var cardData = {};
        cardData.cardNumber = document.getElementById("cardNumber").value;
        cardData.month = document.getElementById("expMonth").value;
        cardData.year = document.getElementById("expYear").value;
        cardData.cardCode = document.getElementById("cardCode").value;
 
    // Now send the card data to the gateway for tokenisation.
    // The responseHandler function will handle the response.
    var secureData = {};
        secureData.authData = authData;
        secureData.cardData = cardData;
        Accept.dispatchData(secureData, responseHandler);
}

function responseHandler(response) {
    if (response.messages.resultCode === "Error") {
        var i = 0;
        while (i < response.messages.message.length) {
            console.log(
                response.messages.message[i].code + ": " +
                response.messages.message[i].text
            );
            i = i + 1;
        }
    } else {
        paymentFormUpdate(response.opaqueData);
    }
}
 
function paymentFormUpdate(opaqueData) {
    document.getElementById("opaqueDataDescriptor").value = opaqueData.dataDescriptor;
    document.getElementById("opaqueDataValue").value = opaqueData.dataValue;
    document.getElementById("paymentForm").submit();
}
</script>

This JavaScript code populates the opaque data hidden form items and finally submits the form. On the server-side, we have to capture 2 fields – opaqueDataDescriptor and opaqueDataValue.

Note: If your form is not submitting then check out the errors in the browser console.

Finally, charge method of the PaymentController will have the following code.

public function charge(Request $request)
{
    if ($request->input('opaqueDataDescriptor') && $request->input('opaqueDataValue')) {

        try {
            // Generate a unique merchant site transaction ID.
            $transactionId = rand(100000000, 999999999);
    
            $response = $this->gateway->authorize([
                'amount' => $request->input('amount'),
                'currency' => 'USD',
                'transactionId' => $transactionId,
                'opaqueDataDescriptor' => $request->input('opaqueDataDescriptor'),
                'opaqueDataValue' => $request->input('opaqueDataValue'),
            ])->send();
    
            if($response->isSuccessful()) {
    
                // Captured from the authorization response.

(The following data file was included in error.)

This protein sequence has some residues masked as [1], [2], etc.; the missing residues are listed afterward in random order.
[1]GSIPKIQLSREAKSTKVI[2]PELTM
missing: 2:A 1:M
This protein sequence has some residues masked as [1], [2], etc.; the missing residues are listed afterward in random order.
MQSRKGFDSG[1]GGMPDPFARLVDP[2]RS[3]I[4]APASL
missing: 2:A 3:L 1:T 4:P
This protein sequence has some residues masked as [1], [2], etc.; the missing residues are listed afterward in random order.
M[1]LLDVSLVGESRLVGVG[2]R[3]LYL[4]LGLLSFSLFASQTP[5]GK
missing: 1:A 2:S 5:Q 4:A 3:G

$transactionReference = $response->getTransactionReference();
    
                $response = $this->gateway->capture([
                    'amount' => $request->input('amount'),
                    'currency' => 'USD',
                    'transactionReference' => $transactionReference,
                    ])->send();
    
                $transaction_id = $response->getTransactionReference();
                $amount = $request->input('amount');

                // Insert transaction data into the database
                $isPaymentExist = Payment::where('transaction_id', $transaction_id)->first();

                if(!$isPaymentExist)
                {
                    $payment = new Payment;
                    $payment->transaction_id = $transaction_id;
                    $payment->amount = $request->input('amount');
                    $payment->currency = 'USD';
                    $payment->payment_status = 'Captured';
                    $payment->save();
                }

                echo "Your payment transaction id: ". $transaction_id;
            } else {
                // not successful
                echo $response->getMessage();
            }
        } catch(Exception $e) {
            echo $e->getMessage();
        }
    }
}

Make Payment Live

Once you have successfully tested your payments in the sandbox mode, you can switch to production mode. All you need to do is replace sandbox credentials with the production details in the .env file. Comment the below line from the __construct method of PaymentController.

$this->gateway->setTestMode(true); //comment this line when move to 'live'

Also in case of opaque data, don’t forget to include a production ready JS file.

That’s all! I hope you understand Authorize.Net Payment Gateway Integration in Laravel. I would like to hear your thoughts or suggestions in the comment section below.

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6 thoughts on “Authorize.Net Payment Gateway Integration in Laravel

  1. Followed the steps, It’s working however when I checked the authorize.net transaction type is Authorization Only. It should be Authorization and Captured right?

    1. We are capturing payment on the successful authorization. It may be taking time to reflect in the Authorize.net dashboard.

  2. Hello, I am Serena Martin and i liked your article alot you really did a great job. The article is Very Interesting and Informative at the same time, thanks for sharing this with us.